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Pavement over turnouts

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Pavement over turnouts
Posted by rscott0417 on Thursday, November 7, 2013 8:12 PM

Part of my layout has a paved area but has 2 switches that will be in the paved area. I'd like to use smooth-it and was wondering how to keep the switches operational or if anyone has experience with another method, any help is appreciated.

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Posted by tomikawaTT on Thursday, November 7, 2013 10:09 PM

Is the pavement a street?  A parking lot?  Can you keep the points OUT of the pavement?

Usually, paved-area trackage that includes turnouts is low-speed - both trackage and pavement.  The in-pavement rail may be standard or girder (integral flangeway) type - and will always be a little bit above the pavement.  The switch point area can be cofferdammed off, then covered with "steel" (painted plastic or card stock) plates.  The plate between the points will move with them.

In a parking area the points, switchstand and a couple of adjacent ties might occupy a little, "Island" - a depressed area protected by curbs and a couple of solidly-anchored posts.

Back in the '70s the Okinawa Model Railroad Club had one turnout buried in a street that was paved with concrete - actually real cement.  It worked.

Chuck (Modeling Central Japan in September, 1964) 

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Posted by wp8thsub on Thursday, November 7, 2013 10:25 PM

Prototype railroads typically use special kinds of rail and turnout components for track buried in pavement, although standard track can still get paved over as well.  The Proto87 Stores have kits for turnouts intended for such  use http://www.proto87.com/pge75.html .  If you want to stay with standard turnouts, I've seen cardstock and styrene used to simulate pavement over the ties while staying out of the way of moving parts.

In 2000 and 2001 (I think) MR ran a series on building the Union Freight, an urban switching layout set in Boston.  The author, John Pryke, used cardstock to represent pavement around the tracks, and showed how to cut it for use with standard turnouts.  Kalmbach also showed Pryke's Union Freight in its book  "Building City Scenery for Your Model Railroad," but a quick search of the site didn't show it in stock anymore.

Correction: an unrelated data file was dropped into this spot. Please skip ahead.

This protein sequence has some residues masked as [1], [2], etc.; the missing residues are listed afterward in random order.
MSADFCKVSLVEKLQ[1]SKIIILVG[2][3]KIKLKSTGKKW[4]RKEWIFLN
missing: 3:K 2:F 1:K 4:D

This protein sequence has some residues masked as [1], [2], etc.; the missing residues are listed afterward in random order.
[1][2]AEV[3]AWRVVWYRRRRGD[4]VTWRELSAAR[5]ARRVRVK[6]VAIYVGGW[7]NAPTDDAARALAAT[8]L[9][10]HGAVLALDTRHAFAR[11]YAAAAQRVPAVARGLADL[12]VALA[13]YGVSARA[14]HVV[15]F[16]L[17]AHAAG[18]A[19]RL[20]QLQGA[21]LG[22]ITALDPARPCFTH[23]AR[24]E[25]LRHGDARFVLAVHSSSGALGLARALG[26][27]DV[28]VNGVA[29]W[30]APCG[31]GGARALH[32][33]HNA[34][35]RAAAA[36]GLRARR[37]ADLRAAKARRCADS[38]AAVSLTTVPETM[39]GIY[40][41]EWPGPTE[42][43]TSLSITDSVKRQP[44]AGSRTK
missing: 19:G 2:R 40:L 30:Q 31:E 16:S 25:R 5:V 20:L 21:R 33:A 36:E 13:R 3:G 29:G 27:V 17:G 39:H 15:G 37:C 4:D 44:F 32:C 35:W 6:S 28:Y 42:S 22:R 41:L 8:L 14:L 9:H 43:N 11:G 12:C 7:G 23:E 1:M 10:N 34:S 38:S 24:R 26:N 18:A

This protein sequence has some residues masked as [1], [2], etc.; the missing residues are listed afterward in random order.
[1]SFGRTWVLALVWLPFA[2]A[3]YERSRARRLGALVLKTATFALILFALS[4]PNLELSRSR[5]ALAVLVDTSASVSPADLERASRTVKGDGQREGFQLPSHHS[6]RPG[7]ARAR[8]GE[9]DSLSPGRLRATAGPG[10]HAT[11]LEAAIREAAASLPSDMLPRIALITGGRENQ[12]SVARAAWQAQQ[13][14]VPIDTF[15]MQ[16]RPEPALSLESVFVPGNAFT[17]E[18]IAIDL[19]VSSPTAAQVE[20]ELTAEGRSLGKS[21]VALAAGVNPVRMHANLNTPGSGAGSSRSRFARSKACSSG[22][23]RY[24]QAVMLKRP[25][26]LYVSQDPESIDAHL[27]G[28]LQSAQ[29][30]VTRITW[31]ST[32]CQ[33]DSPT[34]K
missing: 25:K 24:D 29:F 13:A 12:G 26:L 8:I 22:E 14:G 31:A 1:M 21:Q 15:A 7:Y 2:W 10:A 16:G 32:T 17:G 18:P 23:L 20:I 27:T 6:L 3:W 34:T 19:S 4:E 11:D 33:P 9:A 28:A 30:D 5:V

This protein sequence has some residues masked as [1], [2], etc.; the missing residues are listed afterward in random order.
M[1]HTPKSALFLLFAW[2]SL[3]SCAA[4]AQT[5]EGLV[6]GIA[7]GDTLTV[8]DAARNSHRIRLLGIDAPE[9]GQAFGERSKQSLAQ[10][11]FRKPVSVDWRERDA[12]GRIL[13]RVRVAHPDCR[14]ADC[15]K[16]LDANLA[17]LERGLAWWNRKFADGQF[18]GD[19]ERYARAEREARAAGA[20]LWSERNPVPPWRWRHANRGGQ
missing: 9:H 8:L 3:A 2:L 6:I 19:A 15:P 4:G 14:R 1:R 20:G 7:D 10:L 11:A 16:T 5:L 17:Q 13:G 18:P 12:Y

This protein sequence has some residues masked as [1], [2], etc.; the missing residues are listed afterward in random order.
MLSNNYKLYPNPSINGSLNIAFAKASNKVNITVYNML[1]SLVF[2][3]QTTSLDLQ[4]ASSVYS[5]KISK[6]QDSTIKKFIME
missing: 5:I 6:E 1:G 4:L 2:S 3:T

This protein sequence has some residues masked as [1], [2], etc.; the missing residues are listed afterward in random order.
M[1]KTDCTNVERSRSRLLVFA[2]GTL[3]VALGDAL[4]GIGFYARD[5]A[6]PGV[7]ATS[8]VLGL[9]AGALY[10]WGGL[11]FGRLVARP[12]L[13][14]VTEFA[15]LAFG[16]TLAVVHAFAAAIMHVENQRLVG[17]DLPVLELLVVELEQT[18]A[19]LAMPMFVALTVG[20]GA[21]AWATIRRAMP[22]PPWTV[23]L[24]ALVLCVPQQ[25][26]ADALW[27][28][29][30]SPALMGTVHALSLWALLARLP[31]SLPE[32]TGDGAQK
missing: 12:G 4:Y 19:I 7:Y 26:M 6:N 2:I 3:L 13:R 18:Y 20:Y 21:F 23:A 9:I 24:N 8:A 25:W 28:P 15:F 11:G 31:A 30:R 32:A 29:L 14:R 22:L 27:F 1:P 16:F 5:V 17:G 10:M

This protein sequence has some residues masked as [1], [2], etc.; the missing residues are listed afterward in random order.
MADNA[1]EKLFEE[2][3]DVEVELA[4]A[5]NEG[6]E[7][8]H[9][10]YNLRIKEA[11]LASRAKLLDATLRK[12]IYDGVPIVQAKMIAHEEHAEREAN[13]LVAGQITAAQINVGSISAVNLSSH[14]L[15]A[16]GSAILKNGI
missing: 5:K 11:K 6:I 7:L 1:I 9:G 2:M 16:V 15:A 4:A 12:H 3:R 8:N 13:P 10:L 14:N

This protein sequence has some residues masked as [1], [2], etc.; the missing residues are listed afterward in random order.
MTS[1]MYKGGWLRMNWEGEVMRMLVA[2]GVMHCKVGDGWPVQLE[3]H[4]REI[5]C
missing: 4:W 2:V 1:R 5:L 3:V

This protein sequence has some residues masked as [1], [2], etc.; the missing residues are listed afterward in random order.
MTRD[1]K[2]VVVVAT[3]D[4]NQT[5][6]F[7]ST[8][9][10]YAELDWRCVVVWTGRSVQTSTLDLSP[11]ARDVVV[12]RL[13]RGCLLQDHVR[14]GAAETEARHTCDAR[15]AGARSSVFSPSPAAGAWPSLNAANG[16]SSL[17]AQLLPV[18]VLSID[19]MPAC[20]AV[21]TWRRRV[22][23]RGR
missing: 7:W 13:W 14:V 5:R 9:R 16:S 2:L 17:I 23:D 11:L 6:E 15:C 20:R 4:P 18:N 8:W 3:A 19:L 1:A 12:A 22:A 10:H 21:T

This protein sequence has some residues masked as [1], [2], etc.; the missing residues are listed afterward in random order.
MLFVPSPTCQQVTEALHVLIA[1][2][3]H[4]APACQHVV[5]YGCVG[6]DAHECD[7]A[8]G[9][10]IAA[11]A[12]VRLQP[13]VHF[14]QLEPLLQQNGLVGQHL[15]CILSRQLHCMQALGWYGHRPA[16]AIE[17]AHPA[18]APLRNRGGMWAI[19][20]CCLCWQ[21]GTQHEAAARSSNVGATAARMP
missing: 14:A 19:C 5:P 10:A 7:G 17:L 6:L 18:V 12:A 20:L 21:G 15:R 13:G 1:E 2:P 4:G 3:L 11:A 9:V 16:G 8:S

Rob Spangler

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Posted by ctyclsscs on Thursday, November 7, 2013 11:14 PM

Rob is right. John Pryke's book (if you can find it) will tell you just about everything you need to know about modeling street turnouts. The only thing I would suggest is staying away from cardstock. John modeled some of the most realistic looking streets I've ever seen, but he told me that some of the areas where he used cardstock were later affected my humidity.

As Rob also said, you can use standard turnouts. One of the issues, though, is cutting the plastic inserts to fit around all of the molded in plastic guardrails. It's a lot of trial and error. You also wind up leaving some pretty wide openings to allow the points to move. But if you take your time to cut and fit the pieces as neatly as possible, it will be worth all the effort in the end.

Of course, if you're doing more than one of the same turnout, you can trace the parts for the other turnouts once you have the first ones cut to size.

Jim

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Posted by zstripe on Thursday, November 7, 2013 11:59 PM

You can check out, Walthers,cornerstone series,street track inserts. They are for concrete streets,but they are made for all size turnouts,for the points. See if those will work for you, they are already,cut and sized,for the points.. Just a Thought!

Cheers, Drinks

Frank

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Posted by doctorwayne on Friday, November 8, 2013 12:40 AM

I used .060" sheet styrene to pave around some tracks.  While some of it includes parts of turnouts, none of it is over the area of the points.  You could cover those areas with simulated steel plates, as Chuck suggested, with the plates moving with the points.
Unless you're modelling in Proto-87, the flangeways will likely be considerably wider than scale. Smile, Wink & Grin